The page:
ME/CFS AUSTRALIA (SA) INC
Registered Charity 698
PO Box 28,
South Australia 5007
North Terrace House,
19 North Terrace,
Hackney, SA, 5069
1300 128 339
ME/CFS Australia (SA) Inc supports the needs of sufferers of Myalgic Encephalomyelitis, Chronic Fatigue Syndrome and related illnesses. We do this by providing services and information to members.
ME/CFS Australia (SA) Inc aims to keep members informed of various research projects, diets, medications, therapies, news items, etc. All communication, both verbal and written, is merely to disseminate information and not to make recommendations or directives.
Unless otherwise stated, the views expressed on this Web site are not necessarily the official views of the Society or its Committee and are not simply an endorsement of products or services.
Lack Of Sleep May Exacerbate Chronic Illnesses
Monday 17 August 2015
Lack of sleep may exacerbate chronic illnesses
Getting a good night's sleep can be difficult for the average person, but for those living with chronic illness the struggle can be much worse.
Pain and medications can cause sleepless nights, leading to fatigue during the day and poor quality of life.
Ear, nose, and throat surgeon Dr. Neil Smith sees plenty of patients who are having trouble sleeping. He says it's not always about the quantity of sleep, but the quality.
“Many chronic conditions will result in poor quality sleep and likewise poor quality sleep will exacerbate chronic conditions,” says Smith.
Dr. Smith says many quality of life studies show chronic conditions are harder to deal with if you aren't sleeping well. However, getting to the root of the problem can help a person better cope with their illness.
“We commonly see patients, for instance with fibromyalgia, that say I'm really struggling with my fibromyalgia. Then, when they get tested for sleep apnea and they find if they get a better quality of sleep, often their fibromyalgia can be tolerated better than it is,” says Smith.
Dr. Smith suggests a sleep study as the first step. They can be done at a hospital, or privately with a take-home device.
“These devices can tell us a lot about somebody's sleep,” says Smith. “The quality of the sleep they're getting, if they stop breathing, how often they stop breathing and whether there may be a more serious underlying problem.”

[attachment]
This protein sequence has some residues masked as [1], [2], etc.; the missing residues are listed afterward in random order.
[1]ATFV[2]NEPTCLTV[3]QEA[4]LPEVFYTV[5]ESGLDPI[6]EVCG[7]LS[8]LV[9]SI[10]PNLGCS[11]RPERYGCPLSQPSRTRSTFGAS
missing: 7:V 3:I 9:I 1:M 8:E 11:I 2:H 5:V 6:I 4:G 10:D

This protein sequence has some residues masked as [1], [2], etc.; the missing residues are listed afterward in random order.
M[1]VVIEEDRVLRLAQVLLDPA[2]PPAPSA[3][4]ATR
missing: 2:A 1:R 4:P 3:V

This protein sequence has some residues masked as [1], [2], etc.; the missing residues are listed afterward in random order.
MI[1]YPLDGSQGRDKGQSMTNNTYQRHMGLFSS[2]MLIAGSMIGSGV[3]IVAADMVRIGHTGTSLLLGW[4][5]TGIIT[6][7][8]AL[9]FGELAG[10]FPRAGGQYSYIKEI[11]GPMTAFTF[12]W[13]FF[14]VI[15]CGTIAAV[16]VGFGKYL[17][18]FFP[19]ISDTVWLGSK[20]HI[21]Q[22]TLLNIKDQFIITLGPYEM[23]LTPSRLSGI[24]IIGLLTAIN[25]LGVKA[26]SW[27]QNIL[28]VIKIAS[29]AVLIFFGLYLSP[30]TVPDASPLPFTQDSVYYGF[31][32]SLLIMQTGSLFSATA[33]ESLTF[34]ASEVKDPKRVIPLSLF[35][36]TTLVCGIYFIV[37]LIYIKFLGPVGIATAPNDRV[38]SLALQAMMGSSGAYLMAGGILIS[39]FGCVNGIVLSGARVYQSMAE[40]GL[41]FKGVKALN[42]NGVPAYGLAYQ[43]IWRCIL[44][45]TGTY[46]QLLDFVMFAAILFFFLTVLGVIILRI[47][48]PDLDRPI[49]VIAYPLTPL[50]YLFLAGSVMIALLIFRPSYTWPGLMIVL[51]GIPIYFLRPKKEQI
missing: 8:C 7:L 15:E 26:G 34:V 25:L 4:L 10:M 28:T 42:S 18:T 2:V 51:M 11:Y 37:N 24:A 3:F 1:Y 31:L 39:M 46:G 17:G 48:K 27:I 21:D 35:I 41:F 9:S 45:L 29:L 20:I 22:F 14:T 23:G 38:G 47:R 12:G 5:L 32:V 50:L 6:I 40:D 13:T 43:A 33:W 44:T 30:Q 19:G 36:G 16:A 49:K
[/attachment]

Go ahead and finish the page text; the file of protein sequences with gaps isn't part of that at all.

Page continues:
Kimberly Carter is the president and CEO of the ALS Society of New Brunswick and Nova Scotia. She says most people living with ALS struggle to get enough rest.
“Their quality of sleep becomes very difficult at some point in their disease. Almost everyone with ALS, at some point in time, will need some breathing assistance,” says Carter.
Carter says many of the society's clients will undergo a sleep study and be prescribed a sleeping device, a crucial piece of equipment.
“ALS, we know, is also associated with poor respiratory drive and there are certain types of CPAPs that help with that and ensure that a person with ALS that has this developing neurological problem can just, it ensures that they get the proper ventilation or breathing and that helps them with their quality of sleep and quality of life as well,” says Smith.
“They usually report quite a difference when they have gone through a sleep study and they now have the assistance of a BiPAP or cough assist machine,” says Carter.
While the effects of chronic disease on sleep varies, Dr. Smith says improving sleep can make a big difference across the board.
“If we sleep better, we tend to manage chronic diseases better.”
Dr. Smith recommends avoiding caffeine and strenuous activity before bedtime, as well as removing electronics and TVs from the bedroom, whether you are living with chronic illness or not.
The above originally appeared here.
blog comments powered by Disqus